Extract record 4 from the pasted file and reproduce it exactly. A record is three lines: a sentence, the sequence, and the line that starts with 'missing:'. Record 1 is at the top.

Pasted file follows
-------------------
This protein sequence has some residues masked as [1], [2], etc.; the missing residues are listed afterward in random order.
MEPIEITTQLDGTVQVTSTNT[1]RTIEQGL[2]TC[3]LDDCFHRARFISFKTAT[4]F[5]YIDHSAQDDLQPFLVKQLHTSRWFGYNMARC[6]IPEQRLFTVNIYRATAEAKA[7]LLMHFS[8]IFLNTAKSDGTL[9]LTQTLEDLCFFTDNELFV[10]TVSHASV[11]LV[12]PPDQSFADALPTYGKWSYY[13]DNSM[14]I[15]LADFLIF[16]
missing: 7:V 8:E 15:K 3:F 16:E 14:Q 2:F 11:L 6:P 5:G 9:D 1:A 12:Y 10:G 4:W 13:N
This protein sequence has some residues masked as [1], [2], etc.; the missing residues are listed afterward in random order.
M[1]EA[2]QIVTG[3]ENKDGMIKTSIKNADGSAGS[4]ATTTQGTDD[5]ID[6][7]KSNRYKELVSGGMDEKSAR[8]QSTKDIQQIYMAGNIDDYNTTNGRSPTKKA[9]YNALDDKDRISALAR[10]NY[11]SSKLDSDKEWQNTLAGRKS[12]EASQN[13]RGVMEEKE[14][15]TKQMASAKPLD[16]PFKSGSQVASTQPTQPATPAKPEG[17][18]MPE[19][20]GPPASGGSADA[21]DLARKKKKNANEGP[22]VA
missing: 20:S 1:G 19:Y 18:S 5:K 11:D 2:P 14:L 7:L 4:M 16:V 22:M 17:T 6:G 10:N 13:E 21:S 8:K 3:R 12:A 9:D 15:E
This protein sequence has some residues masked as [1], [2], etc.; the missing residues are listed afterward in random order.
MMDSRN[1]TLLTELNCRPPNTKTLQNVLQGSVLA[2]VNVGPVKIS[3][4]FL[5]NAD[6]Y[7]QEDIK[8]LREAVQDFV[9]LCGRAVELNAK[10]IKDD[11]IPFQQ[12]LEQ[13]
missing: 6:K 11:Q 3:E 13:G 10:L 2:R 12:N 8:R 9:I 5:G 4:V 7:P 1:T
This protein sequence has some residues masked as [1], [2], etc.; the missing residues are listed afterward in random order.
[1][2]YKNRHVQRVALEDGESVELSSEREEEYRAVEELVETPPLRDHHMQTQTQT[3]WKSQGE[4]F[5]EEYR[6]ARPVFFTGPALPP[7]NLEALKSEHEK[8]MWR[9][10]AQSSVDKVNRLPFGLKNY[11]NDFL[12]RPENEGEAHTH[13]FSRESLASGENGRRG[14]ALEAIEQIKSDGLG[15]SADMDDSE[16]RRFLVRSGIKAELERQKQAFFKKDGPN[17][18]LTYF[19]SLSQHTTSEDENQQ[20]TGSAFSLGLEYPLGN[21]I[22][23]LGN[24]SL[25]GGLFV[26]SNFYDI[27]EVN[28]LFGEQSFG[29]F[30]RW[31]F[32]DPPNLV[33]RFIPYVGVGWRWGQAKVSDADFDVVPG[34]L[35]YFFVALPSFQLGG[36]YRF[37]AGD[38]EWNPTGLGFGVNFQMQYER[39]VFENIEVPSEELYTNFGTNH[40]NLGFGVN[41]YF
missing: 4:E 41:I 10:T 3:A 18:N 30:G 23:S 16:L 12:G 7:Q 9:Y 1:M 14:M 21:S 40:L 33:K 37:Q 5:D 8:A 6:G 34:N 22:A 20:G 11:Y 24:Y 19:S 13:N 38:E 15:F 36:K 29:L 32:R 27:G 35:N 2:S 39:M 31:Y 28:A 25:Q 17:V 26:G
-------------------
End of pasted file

This protein sequence has some residues masked as [1], [2], etc.; the missing residues are listed afterward in random order.
[1][2]YKNRHVQRVALEDGESVELSSEREEEYRAVEELVETPPLRDHHMQTQTQT[3]WKSQGE[4]F[5]EEYR[6]ARPVFFTGPALPP[7]NLEALKSEHEK[8]MWR[9][10]AQSSVDKVNRLPFGLKNY[11]NDFL[12]RPENEGEAHTH[13]FSRESLASGENGRRG[14]ALEAIEQIKSDGLG[15]SADMDDSE[16]RRFLVRSGIKAELERQKQAFFKKDGPN[17][18]LTYF[19]SLSQHTTSEDENQQ[20]TGSAFSLGLEYPLGN[21]I[22][23]LGN[24]SL[25]GGLFV[26]SNFYDI[27]EVN[28]LFGEQSFG[29]F[30]RW[31]F[32]DPPNLV[33]RFIPYVGVGWRWGQAKVSDADFDVVPG[34]L[35]YFFVALPSFQLGG[36]YRF[37]AGD[38]EWNPTGLGFGVNFQMQYER[39]VFENIEVPSEELYTNFGTNH[40]NLGFGVN[41]YF
missing: 4:E 41:I 10:T 3:A 18:N 30:G 23:S 16:L 12:G 7:Q 9:Y 1:M 14:M 21:S 40:L 33:K 37:Q 5:D 8:A 6:G 34:N 22:A 20:G 11:Y 24:Y 19:S 13:N 38:E 15:F 36:K 29:L 32:R 27:G 35:N 2:S 39:M 31:Y 28:A 25:Q 17:V 26:G